Saturday, January 7, 2017

Mia Westerlund Roosen. b. 1942, American

Cotton and Polymer

Cotton and Resin

Michel Francois, b. 1956, Belgium

Fran├žois is creating spaces of reflection or of self-awareness, by showing normal human occurrences as well as recognisable processes and objects. Yet at the same time he reverses things, or rather, turns them inside out. Some inversions are formal such as convex and concave, empty and full, light and dark. But others speak more to social structures such as freedom and imprisonment, riches and poverty, work and leisure, survival and play. The standard measure of all his works is based on essential questions about man: what he experiences in the world, how he senses the world and how these sensations are related to his way of thinking and perceiving.
Xavier Hufken. source link here

Barbara Kruger, b. 1945, American

Hirshhorn Museum, Washington D.C.
The entire space—walls, floor, escalator sides—is wrapped in text-printed vinyl, immersing visitors in a spectacular hall of voices, where words either crafted by the artist or borrowed from the popular lexicon address conflicting perceptions of democracy, power, and belief.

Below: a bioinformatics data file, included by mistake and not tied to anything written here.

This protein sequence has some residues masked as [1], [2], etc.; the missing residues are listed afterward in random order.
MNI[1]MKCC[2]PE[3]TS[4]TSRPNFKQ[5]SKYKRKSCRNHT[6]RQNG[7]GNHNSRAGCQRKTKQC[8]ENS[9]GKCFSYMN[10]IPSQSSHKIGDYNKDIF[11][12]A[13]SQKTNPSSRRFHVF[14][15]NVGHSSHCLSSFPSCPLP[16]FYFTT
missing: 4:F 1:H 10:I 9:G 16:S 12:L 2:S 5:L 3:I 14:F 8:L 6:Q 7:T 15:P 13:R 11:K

Kruger creates installations of her work in galleries, museums, municipal buildings, train stations, and parks, as well as on buses and billboards around the world. Walls, floors, and ceilings are covered with images and texts, which engulf and even assault the viewer.


David Hammons, b.1943, American

Created in 1989, Chasing the Blue Train covered the entrance landing of the exhibit making it the largest installation on display though its dimensions vary upon each exhibit. The modest piece included five-six pianos with boom boxes attached, each playing a different Coltrane composition: including “The Night Has a Thousand Eyes” and “Body and Soul”. 

As the petite blue locomotive made its way along the tracks, it disappears and reappears behind piano lids into a coal-lined tunnel. Hammons often incorporated his African-American heritage into his pieces. He emphasized on Black empowerment, racial injustice, and struggle. 

Chasing was layered in historic symbolism which could be interpreted as narrations of the Industrial Revolution represented by the coal tunnel. This represented the start of the Harlem Renaissance around the time the “A” line was built on 125th street. Hammons commented on many areas regarding history and the progression of American culture.
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